Week 8 – Introduction: FEAST

A huge number of studies are published in journals everyday. Most are read with interest by people involved in the area in which they are published but few every reach the attention of the world’s media. The FEAST study is an exception to this; it attracted a huge amount of attention, the headline from the BBC news story – “Africa trial questions shock treatment for children” was typical of coverage of this trial.

The use of fluid boluses for shock is an international standard, the American College of Critical Care Medicine recommend the use of 60mls per kg of fluid for a child with a fever who has shock. However, in resource-poor countries these boluses are simply not available.

FEAST – Fluid Expansion as Supportive Therapy – was published in June 2011 in the New England Journal of Medicine with the aim of evaluating the effect of fluid boluses and early fluid resuscitation for shock in febrile children in Sub-Saharan Africa. This was a randomised controlled trial carried out in 6 hospitals inKenya,Tanzania and Uganda. The trial assessed the effects of giving a fluid bolus to children with a febrile illness and impaired perfusion (i.e. children with hypovolaemic shock). Children were randomised into two groups:

  • Stratum A – children without severe hypotension – randomised to receive either a saline bolus (20mls per kg), an albumin bolus (20mls per kg) or no bolus (control group)
  • Stratum B – children with severe hypotension – randomised to receive saline bolus (40mls per kg) or albumin bolus (40mls per kg)

The protocol was changed in June 2010 and initial boluses were increased to 40ml per kg in stratum A and 60mls per kg in stratum B. Children from the age of 60 days to 12 years were included and the exclusion criteria were children with severe malnutrition, diarrhoea, burns, surgery and trauma. All children received appropriate treatment for their condition as well as being involved in the trial.

The primary endpoint was mortality at 48 hours after randomisation.

The study was stopped in January 2011 after the independent data and safety monitoring committee reviewed the 5th interim analysis from the study and recommended stopping owing to safety concerns in both fluid bolus groups.

The headline finding – 48 hour mortality:

  • 10.6% in the albumin bolus group
  • 10.5% in the saline bolus group
  • 7.3% in the control group

The relative risk for any bolus vs control was remarkable – 1.44 (P=0.003). The results were found to be consistent across the trial sites and across the subgroups even in respect to the underlying conditions (malaria, coma, sepsis, acidosis and severe anaemia).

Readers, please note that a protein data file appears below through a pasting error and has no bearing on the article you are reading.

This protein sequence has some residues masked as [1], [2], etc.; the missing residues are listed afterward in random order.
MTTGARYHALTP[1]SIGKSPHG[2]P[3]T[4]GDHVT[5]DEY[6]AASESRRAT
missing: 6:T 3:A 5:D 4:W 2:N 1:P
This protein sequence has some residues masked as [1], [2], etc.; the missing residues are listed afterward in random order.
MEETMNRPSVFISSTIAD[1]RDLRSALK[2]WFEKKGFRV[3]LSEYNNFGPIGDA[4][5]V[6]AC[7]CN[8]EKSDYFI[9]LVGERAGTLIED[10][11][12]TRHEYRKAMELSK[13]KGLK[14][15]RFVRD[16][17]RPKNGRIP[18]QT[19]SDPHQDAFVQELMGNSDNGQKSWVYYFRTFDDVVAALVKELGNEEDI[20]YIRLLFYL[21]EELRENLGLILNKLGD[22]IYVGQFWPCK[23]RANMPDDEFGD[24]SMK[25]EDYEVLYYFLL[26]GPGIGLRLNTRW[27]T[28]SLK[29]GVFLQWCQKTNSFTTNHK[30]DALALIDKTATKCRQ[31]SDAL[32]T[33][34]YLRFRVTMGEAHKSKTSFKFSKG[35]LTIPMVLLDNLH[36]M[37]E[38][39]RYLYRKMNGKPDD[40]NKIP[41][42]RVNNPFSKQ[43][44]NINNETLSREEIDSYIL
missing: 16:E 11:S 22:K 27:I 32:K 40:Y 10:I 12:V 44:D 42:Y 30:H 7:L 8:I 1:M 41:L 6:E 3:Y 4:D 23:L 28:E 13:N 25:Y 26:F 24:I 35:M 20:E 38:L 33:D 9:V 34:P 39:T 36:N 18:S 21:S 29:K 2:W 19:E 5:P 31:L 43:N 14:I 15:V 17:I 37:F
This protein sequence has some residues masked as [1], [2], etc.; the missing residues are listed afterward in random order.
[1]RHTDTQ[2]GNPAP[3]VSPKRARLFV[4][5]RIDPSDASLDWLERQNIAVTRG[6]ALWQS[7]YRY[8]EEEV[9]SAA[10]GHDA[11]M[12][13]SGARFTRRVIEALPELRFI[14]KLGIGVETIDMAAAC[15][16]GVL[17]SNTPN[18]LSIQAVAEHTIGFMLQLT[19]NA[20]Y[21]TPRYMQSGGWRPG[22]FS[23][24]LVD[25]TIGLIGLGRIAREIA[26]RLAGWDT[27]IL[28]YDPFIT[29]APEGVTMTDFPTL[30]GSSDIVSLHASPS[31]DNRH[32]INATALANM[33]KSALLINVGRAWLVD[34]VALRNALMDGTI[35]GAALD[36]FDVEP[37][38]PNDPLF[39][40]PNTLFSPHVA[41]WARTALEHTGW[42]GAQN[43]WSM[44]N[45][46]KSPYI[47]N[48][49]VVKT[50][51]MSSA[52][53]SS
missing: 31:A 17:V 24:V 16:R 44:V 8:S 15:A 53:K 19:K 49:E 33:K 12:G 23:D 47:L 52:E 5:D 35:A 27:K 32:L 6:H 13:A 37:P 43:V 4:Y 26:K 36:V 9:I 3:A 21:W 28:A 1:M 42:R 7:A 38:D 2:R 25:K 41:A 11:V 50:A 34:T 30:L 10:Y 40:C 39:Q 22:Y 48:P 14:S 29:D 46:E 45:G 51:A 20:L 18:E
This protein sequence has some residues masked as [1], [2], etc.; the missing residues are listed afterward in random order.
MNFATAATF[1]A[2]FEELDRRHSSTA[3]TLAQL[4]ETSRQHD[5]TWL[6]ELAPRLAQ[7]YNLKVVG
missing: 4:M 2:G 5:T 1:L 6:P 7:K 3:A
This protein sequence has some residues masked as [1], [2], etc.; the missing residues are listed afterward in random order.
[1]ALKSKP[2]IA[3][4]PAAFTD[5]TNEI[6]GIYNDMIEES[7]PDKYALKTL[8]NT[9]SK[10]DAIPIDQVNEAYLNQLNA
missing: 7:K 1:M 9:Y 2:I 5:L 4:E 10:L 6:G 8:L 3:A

The authors of the paper concluded:

The results of this study challenge the importance of fluid resuscitation as a lifesaving intervention in resource limited setting for children with shock who do not have hypotension and raise questions regarding fluid-resuscitation guidelines in other settings as well

This week I emailed Professor Kathryn Maitland for her thoughts ahead of our discussion and I thank her for taking the time to email me back. Her response:

The major take home message is that we were all surprised by the result. There was no ‘signal’ from the SAE’s and the clinicians involved in the trial — said they all saw children ‘improve’ on boluses and believed that boluses were good. This is why trials are important.

Overall, mortality was lower than they had previously experienced– which was probably due to training of all staff involved in paediatric care.

Professor Maitland also highlights the FEAST study trial video which in her words “takes you to the bedside and puts the trial into context”.

* * *

Tomorrow I will be posting the discussion points for Sunday evening’s journal club meeting and I look forward to critiquing this fascinating paper.

Thank you to @welsh_gas_doctor for his help with this summary.

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One Response to Week 8 – Introduction: FEAST

  1. Moh Naghi says:

    children with shock who do not have hypotension

    Sorry but I don’t understand this. How can they define a child to have shock without hypotension? Is there any type of shock without hypotension?

    And also we can’t put all children having shock caused by different categories of diseases in the same trial and then calculate mortality rates without putting in consideration the different pathophysiology and natural course of every single disease.
    For example a child with sepsis duo to pneumonia will definitely have an outcome that differs from another child having Malaria. This is due to the nature of the disease itself which is not related to the protocol of treatment whether bolus or non bolus.
    Nevertheless, the clinical trial needs to be reviewed in depth. For if it happens to be accurate, It would affect emergency medical practice greatly.

    I also agree that African countries should have their own clinical research that typifies the nature of diseases and facilities available in each country.


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